Once a week or so, I browse the internet for interesting reads on fashion and sustainability. With so much happening within this field; research, innovation, collaborative efforts, product launches; there’s always too little time to keep updated.
The last few weeks though… I’m not feeling as inspired as I usually do during these rounds. I kind of feel, it’s all the same. Not enough effort, no radical change achieved.
I imagine that’s what the two women who prove to be the exceptions of my just-not-enough analysis felt when they went and did something about it:
Rachel Kibbe launched Helpsy as an e-commerce stocking sustainable brands eight years ago. Then, when she got the opportunity, she closed the store and merged her brand into something new: a clothing collection company. With some 1,850 collection containers and retailer collabs with actors such as Bloomingdale’s, Helpsy, collects, deals and diverts used clothing. About half of what Helpsy collects gets reeoffered for sale at second hand shops in native US and overseas (source).
“I came to the belief that sustainability and fashion are essentially oxymorons and the world doesn’t need more clothes, they need scalable solutions for clothing trash,” Kibbe said in an interview with WWD.
Maxine Bédat co-founded Zady, a brand considered to be at the forefront of the ethical fashion movement for a while. Four years after it launched, the brand disappeared. I read that Bédat felt she had to pursue her vision of making fashion more sustainable in another way than producing her own brand. ”We can’t buy ourselves out of the problem. A big part of the sustainability question is just how many garments are being produced, and having to slow that down.”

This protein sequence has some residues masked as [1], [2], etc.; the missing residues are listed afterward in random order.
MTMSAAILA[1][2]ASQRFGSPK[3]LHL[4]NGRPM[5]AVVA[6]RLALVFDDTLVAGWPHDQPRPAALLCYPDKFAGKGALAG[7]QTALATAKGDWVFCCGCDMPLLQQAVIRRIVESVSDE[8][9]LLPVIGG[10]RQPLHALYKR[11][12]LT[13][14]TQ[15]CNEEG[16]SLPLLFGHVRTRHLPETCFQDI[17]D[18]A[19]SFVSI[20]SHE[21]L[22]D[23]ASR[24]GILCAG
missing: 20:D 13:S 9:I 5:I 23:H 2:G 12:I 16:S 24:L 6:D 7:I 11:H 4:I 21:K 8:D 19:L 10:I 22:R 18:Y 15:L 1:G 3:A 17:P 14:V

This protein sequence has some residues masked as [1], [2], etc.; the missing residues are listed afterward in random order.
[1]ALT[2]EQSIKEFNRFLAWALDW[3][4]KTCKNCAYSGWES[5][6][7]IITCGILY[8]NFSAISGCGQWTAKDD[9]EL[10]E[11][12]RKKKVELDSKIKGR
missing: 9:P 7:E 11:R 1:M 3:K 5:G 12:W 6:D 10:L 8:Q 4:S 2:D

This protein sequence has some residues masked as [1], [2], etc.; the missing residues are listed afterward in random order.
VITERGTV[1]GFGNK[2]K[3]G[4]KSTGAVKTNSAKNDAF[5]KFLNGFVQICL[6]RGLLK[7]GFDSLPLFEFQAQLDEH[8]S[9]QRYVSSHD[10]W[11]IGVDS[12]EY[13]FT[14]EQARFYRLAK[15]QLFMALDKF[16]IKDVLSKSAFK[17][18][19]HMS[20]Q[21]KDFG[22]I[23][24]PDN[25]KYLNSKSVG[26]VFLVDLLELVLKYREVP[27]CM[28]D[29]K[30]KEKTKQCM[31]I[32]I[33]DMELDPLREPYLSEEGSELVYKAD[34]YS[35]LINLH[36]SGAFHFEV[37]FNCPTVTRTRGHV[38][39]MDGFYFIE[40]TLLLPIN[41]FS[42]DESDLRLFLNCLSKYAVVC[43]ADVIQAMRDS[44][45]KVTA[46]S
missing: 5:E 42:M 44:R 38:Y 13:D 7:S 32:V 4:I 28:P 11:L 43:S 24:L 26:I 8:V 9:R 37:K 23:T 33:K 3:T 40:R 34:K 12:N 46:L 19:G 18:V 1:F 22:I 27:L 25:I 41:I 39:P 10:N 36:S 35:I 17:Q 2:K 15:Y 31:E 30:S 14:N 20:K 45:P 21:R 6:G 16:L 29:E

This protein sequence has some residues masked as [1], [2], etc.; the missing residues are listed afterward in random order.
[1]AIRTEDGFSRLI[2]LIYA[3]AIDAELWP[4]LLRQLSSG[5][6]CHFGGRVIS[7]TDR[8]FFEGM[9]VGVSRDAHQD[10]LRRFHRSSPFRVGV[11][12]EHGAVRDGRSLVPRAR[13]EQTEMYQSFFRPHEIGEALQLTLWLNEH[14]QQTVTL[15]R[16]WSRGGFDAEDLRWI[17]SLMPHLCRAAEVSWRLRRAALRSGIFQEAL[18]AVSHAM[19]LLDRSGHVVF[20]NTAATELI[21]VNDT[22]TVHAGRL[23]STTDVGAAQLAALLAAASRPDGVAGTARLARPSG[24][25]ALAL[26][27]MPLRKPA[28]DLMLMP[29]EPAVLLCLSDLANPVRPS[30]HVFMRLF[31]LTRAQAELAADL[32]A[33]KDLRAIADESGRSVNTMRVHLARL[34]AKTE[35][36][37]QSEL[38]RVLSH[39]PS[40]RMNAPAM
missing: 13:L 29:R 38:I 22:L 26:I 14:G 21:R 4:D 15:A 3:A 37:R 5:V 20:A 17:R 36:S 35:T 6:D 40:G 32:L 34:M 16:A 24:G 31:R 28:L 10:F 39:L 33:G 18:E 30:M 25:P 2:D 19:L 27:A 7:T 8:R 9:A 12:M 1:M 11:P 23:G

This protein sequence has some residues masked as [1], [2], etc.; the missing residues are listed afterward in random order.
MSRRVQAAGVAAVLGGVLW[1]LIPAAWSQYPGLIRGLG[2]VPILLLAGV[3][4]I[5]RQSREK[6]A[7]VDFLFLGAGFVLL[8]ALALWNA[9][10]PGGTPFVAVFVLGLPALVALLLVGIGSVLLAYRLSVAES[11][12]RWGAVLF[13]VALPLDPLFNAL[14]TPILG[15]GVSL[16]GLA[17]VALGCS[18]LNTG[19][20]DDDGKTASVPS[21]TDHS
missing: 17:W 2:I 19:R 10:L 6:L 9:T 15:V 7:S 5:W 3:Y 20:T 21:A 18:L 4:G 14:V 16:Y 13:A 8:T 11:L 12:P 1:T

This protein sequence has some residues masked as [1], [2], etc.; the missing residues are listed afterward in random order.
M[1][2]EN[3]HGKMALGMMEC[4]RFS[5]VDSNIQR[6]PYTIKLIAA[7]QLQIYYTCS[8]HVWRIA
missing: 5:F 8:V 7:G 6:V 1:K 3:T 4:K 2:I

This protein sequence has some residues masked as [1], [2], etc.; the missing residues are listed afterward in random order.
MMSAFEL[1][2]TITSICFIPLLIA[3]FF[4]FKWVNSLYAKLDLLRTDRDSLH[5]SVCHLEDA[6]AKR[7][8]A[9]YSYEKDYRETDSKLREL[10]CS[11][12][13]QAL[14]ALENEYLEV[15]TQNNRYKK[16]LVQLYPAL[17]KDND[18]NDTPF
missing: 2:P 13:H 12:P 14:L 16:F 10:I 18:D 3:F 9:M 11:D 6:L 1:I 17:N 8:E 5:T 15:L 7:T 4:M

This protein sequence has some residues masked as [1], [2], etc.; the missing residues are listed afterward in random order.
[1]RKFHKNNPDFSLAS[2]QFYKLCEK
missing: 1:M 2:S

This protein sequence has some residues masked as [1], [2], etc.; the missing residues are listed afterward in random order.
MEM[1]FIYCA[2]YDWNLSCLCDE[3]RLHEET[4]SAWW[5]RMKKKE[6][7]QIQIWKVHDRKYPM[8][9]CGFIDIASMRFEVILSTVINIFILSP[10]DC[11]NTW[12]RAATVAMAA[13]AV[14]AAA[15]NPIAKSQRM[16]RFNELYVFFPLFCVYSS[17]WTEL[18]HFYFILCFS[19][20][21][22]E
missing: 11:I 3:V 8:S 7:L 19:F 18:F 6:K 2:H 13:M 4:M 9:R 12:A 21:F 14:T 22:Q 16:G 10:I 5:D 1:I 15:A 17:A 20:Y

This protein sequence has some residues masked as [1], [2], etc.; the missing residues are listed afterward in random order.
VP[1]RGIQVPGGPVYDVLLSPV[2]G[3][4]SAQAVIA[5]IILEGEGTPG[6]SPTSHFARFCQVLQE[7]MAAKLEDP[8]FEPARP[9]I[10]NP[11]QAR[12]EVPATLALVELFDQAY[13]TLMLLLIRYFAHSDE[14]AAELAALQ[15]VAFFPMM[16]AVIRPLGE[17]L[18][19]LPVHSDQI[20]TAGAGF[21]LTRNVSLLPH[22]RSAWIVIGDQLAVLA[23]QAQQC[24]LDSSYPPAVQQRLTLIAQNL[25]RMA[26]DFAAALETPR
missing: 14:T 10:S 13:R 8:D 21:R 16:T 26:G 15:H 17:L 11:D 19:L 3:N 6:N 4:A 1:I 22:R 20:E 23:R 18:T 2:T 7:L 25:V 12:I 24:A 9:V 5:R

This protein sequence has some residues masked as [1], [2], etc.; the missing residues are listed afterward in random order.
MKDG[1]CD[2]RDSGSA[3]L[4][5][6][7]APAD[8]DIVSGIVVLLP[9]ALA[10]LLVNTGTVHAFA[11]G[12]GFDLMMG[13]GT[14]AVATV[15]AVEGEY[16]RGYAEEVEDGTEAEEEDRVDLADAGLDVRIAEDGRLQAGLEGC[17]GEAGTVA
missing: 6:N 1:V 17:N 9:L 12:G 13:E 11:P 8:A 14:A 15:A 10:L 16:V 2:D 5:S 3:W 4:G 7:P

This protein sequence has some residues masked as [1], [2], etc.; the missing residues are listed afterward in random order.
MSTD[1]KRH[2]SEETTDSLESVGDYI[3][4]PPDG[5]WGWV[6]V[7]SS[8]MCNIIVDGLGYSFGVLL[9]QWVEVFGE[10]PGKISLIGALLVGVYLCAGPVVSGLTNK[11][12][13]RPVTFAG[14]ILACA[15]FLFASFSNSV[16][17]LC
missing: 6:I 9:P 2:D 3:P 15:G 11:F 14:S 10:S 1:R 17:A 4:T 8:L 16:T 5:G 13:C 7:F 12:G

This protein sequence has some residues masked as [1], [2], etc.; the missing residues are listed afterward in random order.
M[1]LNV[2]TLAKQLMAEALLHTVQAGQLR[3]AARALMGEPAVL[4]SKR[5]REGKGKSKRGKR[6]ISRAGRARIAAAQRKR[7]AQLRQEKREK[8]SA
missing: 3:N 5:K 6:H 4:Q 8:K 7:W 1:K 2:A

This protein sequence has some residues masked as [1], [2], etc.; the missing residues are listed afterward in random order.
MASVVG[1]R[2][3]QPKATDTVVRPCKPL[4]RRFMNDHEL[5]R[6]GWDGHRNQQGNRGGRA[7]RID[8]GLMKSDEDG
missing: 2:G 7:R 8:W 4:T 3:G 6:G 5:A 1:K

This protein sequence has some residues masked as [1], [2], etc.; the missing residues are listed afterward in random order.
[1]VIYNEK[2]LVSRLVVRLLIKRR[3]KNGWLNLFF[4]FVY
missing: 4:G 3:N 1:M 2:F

Bedát has now launched her new gig, the New Standard Institute , which is a non-profit data hub intended to ”’right misinformation wrongs” in the ethical fashion space by supporting research and publishing findings on best practices (did you know the idea of the fashion industry being the second largest polluter in the world is not true?). In other words, Bedát chooses to share what she’s learnt from the Zady journey (and then some) for it to be approachable for others.
Although I do appreciate new brands and product launches that pioneer new ways of doing things–I think they are needed for us all to wake up–I also agree with the more radical approach of Kibbe: “You can create as many small-label collections as you want; that’s not going to solve the environmental problem of most clothes going to the trash.”
Does the world need a new organic cotton dress collection? If nothing else, a question worth considering. It’s a fact that we still produce more clothes than we need. As Anand Giridharadas argues in his book Winners Take All: The Elite Charade of Changing the World from 2018:
”It’s not that starting a new label is always wrong, it’s just that it may not be the best use of one’s creative potential, money or time if addressing the climate crisis is a serious priority.”
That’s it for now. Talk soon.
Images: Unrelated and unknown.
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